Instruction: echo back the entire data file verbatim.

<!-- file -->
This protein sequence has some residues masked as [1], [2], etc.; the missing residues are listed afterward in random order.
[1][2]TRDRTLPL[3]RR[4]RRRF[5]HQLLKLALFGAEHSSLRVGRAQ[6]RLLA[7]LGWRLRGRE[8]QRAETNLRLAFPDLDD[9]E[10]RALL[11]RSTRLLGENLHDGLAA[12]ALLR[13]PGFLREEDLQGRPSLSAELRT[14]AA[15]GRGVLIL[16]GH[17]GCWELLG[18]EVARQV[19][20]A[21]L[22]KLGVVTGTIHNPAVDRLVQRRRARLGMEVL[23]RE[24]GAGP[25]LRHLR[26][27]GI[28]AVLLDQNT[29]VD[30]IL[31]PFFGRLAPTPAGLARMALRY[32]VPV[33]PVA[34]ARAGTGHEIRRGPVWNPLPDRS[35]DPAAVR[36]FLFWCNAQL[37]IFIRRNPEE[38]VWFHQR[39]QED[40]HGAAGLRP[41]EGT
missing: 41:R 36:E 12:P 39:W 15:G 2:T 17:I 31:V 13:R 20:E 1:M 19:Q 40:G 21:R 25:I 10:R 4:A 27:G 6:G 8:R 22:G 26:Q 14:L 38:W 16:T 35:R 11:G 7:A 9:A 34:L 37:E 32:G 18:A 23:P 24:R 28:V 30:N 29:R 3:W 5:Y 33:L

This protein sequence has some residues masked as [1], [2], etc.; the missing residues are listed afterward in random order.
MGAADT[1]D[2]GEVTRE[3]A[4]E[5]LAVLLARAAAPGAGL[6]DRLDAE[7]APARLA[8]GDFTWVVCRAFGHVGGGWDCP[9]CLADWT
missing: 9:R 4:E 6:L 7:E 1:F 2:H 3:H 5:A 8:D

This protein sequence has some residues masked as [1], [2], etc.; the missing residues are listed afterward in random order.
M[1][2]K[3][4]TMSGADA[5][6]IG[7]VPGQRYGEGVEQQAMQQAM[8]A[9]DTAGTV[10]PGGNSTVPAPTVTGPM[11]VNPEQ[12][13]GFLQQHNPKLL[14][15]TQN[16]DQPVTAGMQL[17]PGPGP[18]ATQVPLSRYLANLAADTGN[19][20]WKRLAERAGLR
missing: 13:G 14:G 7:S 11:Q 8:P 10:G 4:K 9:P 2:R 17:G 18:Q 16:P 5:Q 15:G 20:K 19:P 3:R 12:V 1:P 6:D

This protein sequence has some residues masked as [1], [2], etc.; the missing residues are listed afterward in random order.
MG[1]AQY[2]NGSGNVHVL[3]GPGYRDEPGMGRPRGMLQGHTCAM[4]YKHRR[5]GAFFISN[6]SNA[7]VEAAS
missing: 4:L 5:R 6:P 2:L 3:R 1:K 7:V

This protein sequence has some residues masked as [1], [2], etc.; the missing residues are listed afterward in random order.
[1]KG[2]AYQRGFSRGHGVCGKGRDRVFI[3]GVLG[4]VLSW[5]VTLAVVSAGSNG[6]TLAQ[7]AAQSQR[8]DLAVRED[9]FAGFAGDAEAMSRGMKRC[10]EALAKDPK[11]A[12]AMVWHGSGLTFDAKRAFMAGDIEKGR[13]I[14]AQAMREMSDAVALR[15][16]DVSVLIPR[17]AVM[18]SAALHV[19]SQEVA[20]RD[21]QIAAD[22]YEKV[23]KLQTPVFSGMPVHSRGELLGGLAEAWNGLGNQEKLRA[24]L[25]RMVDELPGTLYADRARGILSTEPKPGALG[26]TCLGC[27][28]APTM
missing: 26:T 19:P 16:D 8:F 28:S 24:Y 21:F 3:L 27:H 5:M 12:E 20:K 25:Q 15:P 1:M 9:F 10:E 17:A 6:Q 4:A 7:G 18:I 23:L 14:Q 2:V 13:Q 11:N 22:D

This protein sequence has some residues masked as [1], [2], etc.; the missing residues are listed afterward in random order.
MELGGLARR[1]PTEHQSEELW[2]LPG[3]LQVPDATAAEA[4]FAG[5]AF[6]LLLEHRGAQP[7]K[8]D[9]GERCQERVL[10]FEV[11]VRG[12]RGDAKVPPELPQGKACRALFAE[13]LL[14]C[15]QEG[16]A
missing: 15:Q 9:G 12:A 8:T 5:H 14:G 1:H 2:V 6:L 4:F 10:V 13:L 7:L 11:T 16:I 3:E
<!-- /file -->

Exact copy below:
This protein sequence has some residues masked as [1], [2], etc.; the missing residues are listed afterward in random order.
[1][2]TRDRTLPL[3]RR[4]RRRF[5]HQLLKLALFGAEHSSLRVGRAQ[6]RLLA[7]LGWRLRGRE[8]QRAETNLRLAFPDLDD[9]E[10]RALL[11]RSTRLLGENLHDGLAA[12]ALLR[13]PGFLREEDLQGRPSLSAELRT[14]AA[15]GRGVLIL[16]GH[17]GCWELLG[18]EVARQV[19][20]A[21]L[22]KLGVVTGTIHNPAVDRLVQRRRARLGMEVL[23]RE[24]GAGP[25]LRHLR[26][27]GI[28]AVLLDQNT[29]VD[30]IL[31]PFFGRLAPTPAGLARMALRY[32]VPV[33]PVA[34]ARAGTGHEIRRGPVWNPLPDRS[35]DPAAVR[36]FLFWCNAQL[37]IFIRRNPEE[38]VWFHQR[39]QED[40]HGAAGLRP[41]EGT
missing: 41:R 36:E 12:P 39:W 15:G 2:T 17:I 31:V 13:R 20:E 1:M 19:Q 40:G 21:R 25:I 10:R 4:A 27:G 6:G 8:R 22:G 26:Q 14:L 38:W 16:T 35:R 11:G 7:A 9:A 34:L 37:E 32:G 18:A 23:P 24:R 28:V 30:N 29:R 3:W 5:Y 33:L

This protein sequence has some residues masked as [1], [2], etc.; the missing residues are listed afterward in random order.
MGAADT[1]D[2]GEVTRE[3]A[4]E[5]LAVLLARAAAPGAGL[6]DRLDAE[7]APARLA[8]GDFTWVVCRAFGHVGGGWDCP[9]CLADWT
missing: 9:R 4:E 6:L 7:E 1:F 2:H 3:H 5:A 8:D

This protein sequence has some residues masked as [1], [2], etc.; the missing residues are listed afterward in random order.
M[1][2]K[3][4]TMSGADA[5][6]IG[7]VPGQRYGEGVEQQAMQQAM[8]A[9]DTAGTV[10]PGGNSTVPAPTVTGPM[11]VNPEQ[12][13]GFLQQHNPKLL[14][15]TQN[16]DQPVTAGMQL[17]PGPGP[18]ATQVPLSRYLANLAADTGN[19][20]WKRLAERAGLR
missing: 13:G 14:G 7:S 11:Q 8:P 10:G 4:K 9:P 2:R 17:G 18:Q 16:P 5:Q 15:G 20:K 19:P 3:R 12:V 1:P 6:D

This protein sequence has some residues masked as [1], [2], etc.; the missing residues are listed afterward in random order.
MG[1]AQY[2]NGSGNVHVL[3]GPGYRDEPGMGRPRGMLQGHTCAM[4]YKHRR[5]GAFFISN[6]SNA[7]VEAAS
missing: 4:L 5:R 6:P 2:L 3:R 1:K 7:V

This protein sequence has some residues masked as [1], [2], etc.; the missing residues are listed afterward in random order.
[1]KG[2]AYQRGFSRGHGVCGKGRDRVFI[3]GVLG[4]VLSW[5]VTLAVVSAGSNG[6]TLAQ[7]AAQSQR[8]DLAVRED[9]FAGFAGDAEAMSRGMKRC[10]EALAKDPK[11]A[12]AMVWHGSGLTFDAKRAFMAGDIEKGR[13]I[14]AQAMREMSDAVALR[15][16]DVSVLIPR[17]AVM[18]SAALHV[19]SQEVA[20]RD[21]QIAAD[22]YEKV[23]KLQTPVFSGMPVHSRGELLGGLAEAWNGLGNQEKLRA[24]L[25]RMVDELPGTLYADRARGILSTEPKPGALG[26]TCLGC[27][28]APTM
missing: 26:T 19:P 16:D 8:F 28:S 24:Y 21:F 3:L 27:H 5:M 12:E 20:K 25:Q 15:P 1:M 9:F 10:E 17:A 6:Q 4:A 7:G 18:I 23:L 14:Q 2:V 13:Q 11:N 22:D

This protein sequence has some residues masked as [1], [2], etc.; the missing residues are listed afterward in random order.
MELGGLARR[1]PTEHQSEELW[2]LPG[3]LQVPDATAAEA[4]FAG[5]AF[6]LLLEHRGAQP[7]K[8]D[9]GERCQERVL[10]FEV[11]VRG[12]RGDAKVPPELPQGKACRALFAE[13]LL[14]C[15]QEG[16]A
missing: 15:Q 9:G 12:A 8:T 5:H 14:G 1:H 2:V 6:L 4:F 10:V 13:L 7:L 11:T 16:I 3:E